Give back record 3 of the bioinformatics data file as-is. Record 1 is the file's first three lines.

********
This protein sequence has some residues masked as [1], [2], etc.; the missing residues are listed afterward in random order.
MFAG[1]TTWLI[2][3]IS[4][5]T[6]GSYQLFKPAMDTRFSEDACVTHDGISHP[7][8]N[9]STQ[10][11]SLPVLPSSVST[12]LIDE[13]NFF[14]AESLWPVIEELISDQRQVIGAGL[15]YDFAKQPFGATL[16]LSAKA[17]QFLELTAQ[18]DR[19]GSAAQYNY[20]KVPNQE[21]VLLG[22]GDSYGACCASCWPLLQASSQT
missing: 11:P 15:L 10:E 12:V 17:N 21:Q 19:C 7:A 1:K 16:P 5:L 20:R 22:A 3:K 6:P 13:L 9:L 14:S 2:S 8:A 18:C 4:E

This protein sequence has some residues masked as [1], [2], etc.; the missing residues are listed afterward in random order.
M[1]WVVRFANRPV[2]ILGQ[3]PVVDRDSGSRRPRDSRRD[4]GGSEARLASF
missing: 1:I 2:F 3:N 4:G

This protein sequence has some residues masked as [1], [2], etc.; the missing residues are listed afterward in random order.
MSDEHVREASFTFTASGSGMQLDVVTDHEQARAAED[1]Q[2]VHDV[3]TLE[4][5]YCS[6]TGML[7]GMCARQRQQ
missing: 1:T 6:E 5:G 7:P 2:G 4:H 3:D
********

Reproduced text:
This protein sequence has some residues masked as [1], [2], etc.; the missing residues are listed afterward in random order.
MSDEHVREASFTFTASGSGMQLDVVTDHEQARAAED[1]Q[2]VHDV[3]TLE[4][5]YCS[6]TGML[7]GMCARQRQQ
missing: 1:T 6:E 5:G 7:P 2:G 4:H 3:D